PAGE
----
TUCSON - Arizona sophomore defensive end Ricky Elmore walked into McKale Center on Monday morning wearing what appeared to be Batman-adorned pajama bottoms. Now we know what he can use for Christmas.
Instead, as part of his gift pack for Saturday’s Las Vegas Bowl, Elmore is to receive an NCAA-approved list of goodies that includes a Nintendo Wii sports pack (and video games) among other stuff whose combined value does not exceed $500.
Not only will the Las Vegas Bowl pay $1 million to both Arizona and BYU, it also will dispense about $125,000 in gift bags to the Cougars, Wildcats and their coaches and support staffs.
No wonder UA senior safety Cam Nelson is eager to leave town. “My bags are already packed,” he declared Monday morning.
For the first time in a decade, the Wildcats will share in bowl-game booty, which can range from cool to absurd. At the 2006 Champs Sports Bowl, Purdue and Maryland players all received a 15-inch flat-screen TV with DVD player.
Not so cool: Part of the gift bag at the ’07 Sun Bowl, Oregon vs. South Florida, was a Helen of Troy hair dryer.
Even less cool: a subscription to ESPN the Magazine, awarded those who played in the 2007 New Mexico Bowl.
UA coach Mike Stoops has played or coached in 18 bowl games, ranging from the 1981 Rose Bowl to the 1993 Copper Bowl. On Monday, he confessed that somewhere, in a drawer or an old box, he has a stash of forgotten bowl-game watches, rings and souvenirs.
“I’m not big on memorabilia,” he said. His BCS championship ring from the 2000 Orange Bowl? “I don’t know if I’ve ever worn it.”
None of this is new, even in bowl-challenged Tucson.
When the 1948 Wildcats qualified for the second-ever Salad Bowl — New Year’s Day, 1949 — it was reported the players demanded $175 apiece. An ultimatum, really. The relatively new NCAA almost croaked at the news.
Once the demands were made public, UA football players issued a statement saying they were not asking for $175 each, but rather demanding that $10,000 be paid to a state-run children’s hospital.
In addition, the Wildcats of ’48 released an eight-part ultimatum before they would agree to play Drake in the Salad Bowl.
They insisted Drake be paid $12,500 to cover expenses. They asked that each player and coach receive two tickets to the game (ticket costs ranged from $2.40 to $6) and that no rent be charged to use Phoenix Union stadium.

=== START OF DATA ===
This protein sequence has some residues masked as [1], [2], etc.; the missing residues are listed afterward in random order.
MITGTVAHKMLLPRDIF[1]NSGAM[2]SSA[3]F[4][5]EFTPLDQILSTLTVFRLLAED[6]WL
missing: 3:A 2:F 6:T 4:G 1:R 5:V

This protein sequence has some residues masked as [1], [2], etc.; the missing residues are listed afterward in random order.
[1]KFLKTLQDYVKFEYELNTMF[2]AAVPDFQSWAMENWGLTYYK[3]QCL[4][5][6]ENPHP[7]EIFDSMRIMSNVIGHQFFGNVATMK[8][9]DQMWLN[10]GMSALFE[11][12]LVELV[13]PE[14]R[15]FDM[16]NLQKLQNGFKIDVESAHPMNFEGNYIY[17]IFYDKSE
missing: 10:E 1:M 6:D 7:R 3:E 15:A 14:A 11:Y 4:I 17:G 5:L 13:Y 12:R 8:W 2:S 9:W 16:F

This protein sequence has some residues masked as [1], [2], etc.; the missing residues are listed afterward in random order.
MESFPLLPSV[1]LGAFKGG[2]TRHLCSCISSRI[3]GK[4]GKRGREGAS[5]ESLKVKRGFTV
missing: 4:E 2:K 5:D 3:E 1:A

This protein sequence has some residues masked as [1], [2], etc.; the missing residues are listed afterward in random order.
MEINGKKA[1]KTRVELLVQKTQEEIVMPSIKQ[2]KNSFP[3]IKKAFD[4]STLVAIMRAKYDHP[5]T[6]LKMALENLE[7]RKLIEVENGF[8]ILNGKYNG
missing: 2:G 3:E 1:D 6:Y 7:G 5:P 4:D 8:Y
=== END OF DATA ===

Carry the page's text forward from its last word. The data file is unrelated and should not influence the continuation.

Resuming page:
Oh, how times have changed. Salad Bowl officials met UA’s demands, which also included a clause specifying that game-day referees from Arizona volunteer their time.
The players had some power 60 years ago. Now, it all lies with the men in suits.
That’s not all that has changed. On Monday, to avoid a possible muddy practice field, the Wildcats trained on Tucson High School’s artificial turf. Two days before the '49 Salad Bowl, rain forced the Wildcats to practice at Bear Down Gym — in stocking feet.
The ’48 Wildcats took a bus to Phoenix a day before the Salad Bowl. They bunked at the Royal Palms Hotel and visited children in a hospital (as the Wildcats will do in Las Vegas this week), and each player and coach was presented a souvenir watch.
Value: $6 each.
Only 14,000 people attended that Salad Bowl (Drake won 14-13). Introduced to the crowd at halftime were notable celebrities, including former world boxing champion Jack Dempsey and Hollywood western star Hop-along Cassidy.
After the game Saturday, the Wildcats will be free to enjoy the Las Vegas Strip. After the Salad Bowl 60 years ago, the Wildcats ate together in the Phoenix Westward Ho Hotel, then took a bus back to Tucson, arriving at midnight.
Their coach, Miles Casteel, was fired shortly thereafter.
Arizona waited another 20 years to play in a bowl game. The 1968 Sun Bowl was considered such a big thing that Gov. Jack Williams flew to El Paso, Texas, on the team charter flight, as did Tucson mayor James Corbett.
Each Wildcat received a Sun Bowl watch. Estimated value: $15 each.
The commander of Apollo 8, Frank Borman, a Tucson High School graduate who had returned from a mission to the moon two days earlier, dispatched a telegram to UA coach Darrell Mudra.
“Beat Auburn,” Borman implored.
The Wildcats lost 34-10, and Mudra resigned a day later.
In 1948 and 1968, Arizona’s bowl ventures were decidedly unsuccessful. The Wildcats lost two games and two coaches. And nobody has more than a $15 watch with which to remember them.